Manufacturers of pharmaceuticals, devices, and biological or medical supplies are well aware of an impending January 1, 2012 deadline to start collecting information for reports mandated by the federal “Physician Payments Sunshine Act,” which was part of health care reform legislation.  But the Centers for Medicare & Medicaid Services (“CMS“) recently missed its October 1st deadline to issue regulations that would fill in crucial details, leaving many questions about implementation still unanswered.

The Sunshine Act requires certain manufacturers to annually report to the Secretary of the Department of Health and Human Services (“HHS”) payments and other transfers of value furnished to physicians and teaching hospitals.  The law also requires manufacturers and group purchasing organizations to report all ownership or investment interests by physicians or members of their family.  The information must be reported by March 31, 2013 (and then annually thereafter) and will be made available to the public.  There are substantial penalties for non-compliance.

The Sunshine Act left many details to be defined by the Secretary of HHS (“Secretary”).  The Secretary was required to develop regulations filling in the gaps by October 1, 2011, in consultation with the HHS Inspector General.  Specifically, the regulations must explain: the form of the report; the information to be included in the report; the procedures to submit the required information; and how the information will be made available to the public.  The Secretary also has discretion to, among other things, define the categories and forms of payments of transfer of value that must be reported.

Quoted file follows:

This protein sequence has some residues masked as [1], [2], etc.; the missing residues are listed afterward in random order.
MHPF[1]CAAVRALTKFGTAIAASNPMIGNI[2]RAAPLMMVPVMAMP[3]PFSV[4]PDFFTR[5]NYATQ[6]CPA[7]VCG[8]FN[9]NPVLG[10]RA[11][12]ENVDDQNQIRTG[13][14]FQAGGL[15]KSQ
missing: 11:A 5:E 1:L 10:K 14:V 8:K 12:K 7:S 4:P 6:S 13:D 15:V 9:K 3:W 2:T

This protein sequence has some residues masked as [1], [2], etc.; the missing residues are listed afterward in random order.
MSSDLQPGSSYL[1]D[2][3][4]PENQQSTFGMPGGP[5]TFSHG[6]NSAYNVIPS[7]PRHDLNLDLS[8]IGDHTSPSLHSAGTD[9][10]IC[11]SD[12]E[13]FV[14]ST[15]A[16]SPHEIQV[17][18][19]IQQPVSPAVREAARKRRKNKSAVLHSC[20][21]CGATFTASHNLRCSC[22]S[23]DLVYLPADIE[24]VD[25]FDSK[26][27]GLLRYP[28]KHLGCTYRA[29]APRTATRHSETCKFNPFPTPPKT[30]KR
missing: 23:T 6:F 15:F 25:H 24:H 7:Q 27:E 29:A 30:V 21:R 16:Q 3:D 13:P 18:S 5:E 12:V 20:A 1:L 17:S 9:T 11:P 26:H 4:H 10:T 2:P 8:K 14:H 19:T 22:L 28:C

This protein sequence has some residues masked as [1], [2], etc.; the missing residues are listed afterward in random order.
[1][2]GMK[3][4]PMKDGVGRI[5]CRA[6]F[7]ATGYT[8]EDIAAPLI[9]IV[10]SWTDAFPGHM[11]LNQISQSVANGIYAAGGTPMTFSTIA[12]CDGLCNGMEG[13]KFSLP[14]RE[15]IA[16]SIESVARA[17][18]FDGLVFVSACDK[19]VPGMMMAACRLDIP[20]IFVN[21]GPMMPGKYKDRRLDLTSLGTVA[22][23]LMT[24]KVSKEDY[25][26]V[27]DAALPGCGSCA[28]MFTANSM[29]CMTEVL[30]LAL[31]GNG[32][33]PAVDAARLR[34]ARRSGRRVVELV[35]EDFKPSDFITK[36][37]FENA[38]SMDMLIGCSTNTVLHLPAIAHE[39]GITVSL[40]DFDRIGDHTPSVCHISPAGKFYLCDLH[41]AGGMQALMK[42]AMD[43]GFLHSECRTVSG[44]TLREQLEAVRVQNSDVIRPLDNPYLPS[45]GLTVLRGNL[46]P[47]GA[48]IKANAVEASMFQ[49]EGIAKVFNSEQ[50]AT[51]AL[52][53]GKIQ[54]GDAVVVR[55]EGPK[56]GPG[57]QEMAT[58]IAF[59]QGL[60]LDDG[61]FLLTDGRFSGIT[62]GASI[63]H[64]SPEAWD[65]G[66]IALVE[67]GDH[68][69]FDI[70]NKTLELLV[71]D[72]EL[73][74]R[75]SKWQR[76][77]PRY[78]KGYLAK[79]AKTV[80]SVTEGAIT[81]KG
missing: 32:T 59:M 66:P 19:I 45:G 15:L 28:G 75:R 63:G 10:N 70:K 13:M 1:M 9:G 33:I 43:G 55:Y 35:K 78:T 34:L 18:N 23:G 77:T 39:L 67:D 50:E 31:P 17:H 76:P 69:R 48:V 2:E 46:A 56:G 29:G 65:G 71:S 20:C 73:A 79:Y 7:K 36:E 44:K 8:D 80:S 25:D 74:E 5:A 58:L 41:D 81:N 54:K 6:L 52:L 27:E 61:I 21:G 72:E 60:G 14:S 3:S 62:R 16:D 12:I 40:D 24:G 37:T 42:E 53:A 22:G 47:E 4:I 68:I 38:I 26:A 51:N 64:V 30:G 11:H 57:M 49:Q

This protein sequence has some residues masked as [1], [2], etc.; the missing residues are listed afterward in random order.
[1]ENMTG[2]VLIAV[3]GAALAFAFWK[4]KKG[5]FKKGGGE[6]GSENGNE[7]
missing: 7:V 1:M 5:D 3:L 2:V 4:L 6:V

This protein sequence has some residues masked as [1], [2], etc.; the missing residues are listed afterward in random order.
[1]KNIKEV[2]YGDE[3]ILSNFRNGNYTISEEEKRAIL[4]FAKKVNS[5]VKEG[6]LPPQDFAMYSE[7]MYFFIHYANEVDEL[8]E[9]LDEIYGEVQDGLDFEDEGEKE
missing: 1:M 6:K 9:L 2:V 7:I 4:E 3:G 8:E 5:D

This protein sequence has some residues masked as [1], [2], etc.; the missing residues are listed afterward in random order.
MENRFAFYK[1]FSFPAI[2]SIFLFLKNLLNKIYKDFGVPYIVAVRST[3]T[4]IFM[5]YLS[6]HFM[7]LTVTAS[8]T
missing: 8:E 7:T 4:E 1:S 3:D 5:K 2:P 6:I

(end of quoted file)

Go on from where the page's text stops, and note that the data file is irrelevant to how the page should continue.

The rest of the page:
But the Secretary has yet to release any proposed rules.  With the January 1, 2012 data collection deadline looming for manufacturers, Senators Grassley (R-IA) and Kohl (D-WI) wrote a letter to CMS Administrator Donald Berwick expressing “severe disappointment” that CMS did not meet its October 1 deadline.  The Senators also asked CMS to respond to specific questions—including the release date of the proposed regulations—by October 14, 2011.

The Senators expressed concern that “CMS’s failure to implement the statutory provision on time with clear guidance, standards and definitions will create confusion among both manufacturers and consumers ….”

The letter may spur some action from CMS.  But given that information collection begins in less than three months, manufacturers are unlikely to recieve firm guidance much in advance of taking the final steps toward implementation.